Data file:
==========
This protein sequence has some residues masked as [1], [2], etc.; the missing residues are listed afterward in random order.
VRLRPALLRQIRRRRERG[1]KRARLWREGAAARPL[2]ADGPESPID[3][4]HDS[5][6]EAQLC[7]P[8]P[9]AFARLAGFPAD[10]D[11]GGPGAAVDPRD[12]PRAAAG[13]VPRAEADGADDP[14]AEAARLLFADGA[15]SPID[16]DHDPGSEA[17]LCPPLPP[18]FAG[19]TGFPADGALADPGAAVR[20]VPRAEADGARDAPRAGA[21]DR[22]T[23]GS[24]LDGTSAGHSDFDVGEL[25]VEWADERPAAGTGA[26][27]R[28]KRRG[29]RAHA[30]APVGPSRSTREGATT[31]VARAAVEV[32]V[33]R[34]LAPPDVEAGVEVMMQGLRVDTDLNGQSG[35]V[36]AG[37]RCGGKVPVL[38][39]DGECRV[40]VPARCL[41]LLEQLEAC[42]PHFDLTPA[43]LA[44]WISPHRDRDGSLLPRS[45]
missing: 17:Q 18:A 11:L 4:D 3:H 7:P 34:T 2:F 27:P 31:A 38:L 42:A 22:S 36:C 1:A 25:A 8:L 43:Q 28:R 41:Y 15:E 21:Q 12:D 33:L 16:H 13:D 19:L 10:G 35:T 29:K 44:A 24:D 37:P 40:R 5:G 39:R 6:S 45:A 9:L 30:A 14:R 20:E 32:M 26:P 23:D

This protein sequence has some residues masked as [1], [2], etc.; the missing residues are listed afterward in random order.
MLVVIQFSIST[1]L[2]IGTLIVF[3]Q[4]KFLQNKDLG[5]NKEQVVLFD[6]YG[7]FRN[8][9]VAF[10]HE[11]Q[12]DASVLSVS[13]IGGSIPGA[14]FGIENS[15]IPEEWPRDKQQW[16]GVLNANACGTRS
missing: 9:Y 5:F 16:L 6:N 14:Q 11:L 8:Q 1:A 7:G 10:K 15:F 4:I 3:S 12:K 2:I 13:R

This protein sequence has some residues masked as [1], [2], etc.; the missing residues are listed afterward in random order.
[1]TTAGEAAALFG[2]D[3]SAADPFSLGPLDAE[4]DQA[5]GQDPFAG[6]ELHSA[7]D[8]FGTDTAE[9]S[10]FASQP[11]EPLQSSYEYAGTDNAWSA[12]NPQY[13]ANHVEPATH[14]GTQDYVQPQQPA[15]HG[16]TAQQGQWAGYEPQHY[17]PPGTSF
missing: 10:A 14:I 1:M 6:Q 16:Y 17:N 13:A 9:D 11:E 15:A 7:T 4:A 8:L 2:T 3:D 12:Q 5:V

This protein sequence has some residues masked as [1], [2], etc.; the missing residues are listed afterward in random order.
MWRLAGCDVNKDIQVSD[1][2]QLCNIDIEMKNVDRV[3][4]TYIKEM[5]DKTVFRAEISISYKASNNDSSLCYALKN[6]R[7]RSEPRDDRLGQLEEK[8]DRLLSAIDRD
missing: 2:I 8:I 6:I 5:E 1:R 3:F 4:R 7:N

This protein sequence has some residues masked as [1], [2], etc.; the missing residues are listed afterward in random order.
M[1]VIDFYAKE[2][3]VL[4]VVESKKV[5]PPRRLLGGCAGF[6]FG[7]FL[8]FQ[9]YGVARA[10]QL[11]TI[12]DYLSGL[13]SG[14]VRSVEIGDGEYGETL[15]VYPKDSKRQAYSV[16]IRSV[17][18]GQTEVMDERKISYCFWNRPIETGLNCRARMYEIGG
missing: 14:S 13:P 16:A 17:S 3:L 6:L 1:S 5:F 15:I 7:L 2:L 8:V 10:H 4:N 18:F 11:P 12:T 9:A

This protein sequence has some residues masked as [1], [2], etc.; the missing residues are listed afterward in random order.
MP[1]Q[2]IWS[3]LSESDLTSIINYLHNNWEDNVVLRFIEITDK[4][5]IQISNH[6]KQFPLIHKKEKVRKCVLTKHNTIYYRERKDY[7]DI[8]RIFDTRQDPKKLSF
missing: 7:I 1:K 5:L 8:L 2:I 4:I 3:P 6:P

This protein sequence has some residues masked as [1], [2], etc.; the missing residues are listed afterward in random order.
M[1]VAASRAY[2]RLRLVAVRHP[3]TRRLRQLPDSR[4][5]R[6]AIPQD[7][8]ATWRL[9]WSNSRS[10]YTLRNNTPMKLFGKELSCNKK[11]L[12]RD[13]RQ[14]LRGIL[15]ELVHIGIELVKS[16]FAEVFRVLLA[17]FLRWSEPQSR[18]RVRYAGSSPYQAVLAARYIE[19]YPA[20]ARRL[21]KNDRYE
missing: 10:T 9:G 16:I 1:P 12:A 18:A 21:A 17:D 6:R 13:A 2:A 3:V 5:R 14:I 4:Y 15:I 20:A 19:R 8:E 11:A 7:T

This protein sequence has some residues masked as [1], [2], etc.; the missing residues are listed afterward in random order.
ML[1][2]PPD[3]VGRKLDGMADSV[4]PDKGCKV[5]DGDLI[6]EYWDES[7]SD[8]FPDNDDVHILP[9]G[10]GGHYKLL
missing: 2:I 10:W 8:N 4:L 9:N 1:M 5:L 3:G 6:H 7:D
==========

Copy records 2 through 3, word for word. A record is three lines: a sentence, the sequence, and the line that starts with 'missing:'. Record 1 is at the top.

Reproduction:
This protein sequence has some residues masked as [1], [2], etc.; the missing residues are listed afterward in random order.
MLVVIQFSIST[1]L[2]IGTLIVF[3]Q[4]KFLQNKDLG[5]NKEQVVLFD[6]YG[7]FRN[8][9]VAF[10]HE[11]Q[12]DASVLSVS[13]IGGSIPGA[14]FGIENS[15]IPEEWPRDKQQW[16]GVLNANACGTRS
missing: 9:Y 5:F 16:L 6:N 14:Q 11:L 8:Q 1:A 7:G 10:K 15:F 4:I 3:S 12:K 2:I 13:R

This protein sequence has some residues masked as [1], [2], etc.; the missing residues are listed afterward in random order.
[1]TTAGEAAALFG[2]D[3]SAADPFSLGPLDAE[4]DQA[5]GQDPFAG[6]ELHSA[7]D[8]FGTDTAE[9]S[10]FASQP[11]EPLQSSYEYAGTDNAWSA[12]NPQY[13]ANHVEPATH[14]GTQDYVQPQQPA[15]HG[16]TAQQGQWAGYEPQHY[17]PPGTSF
missing: 10:A 14:I 1:M 6:Q 16:Y 17:N 13:A 9:D 11:E 15:A 7:T 4:A 8:L 2:T 3:D 12:Q 5:V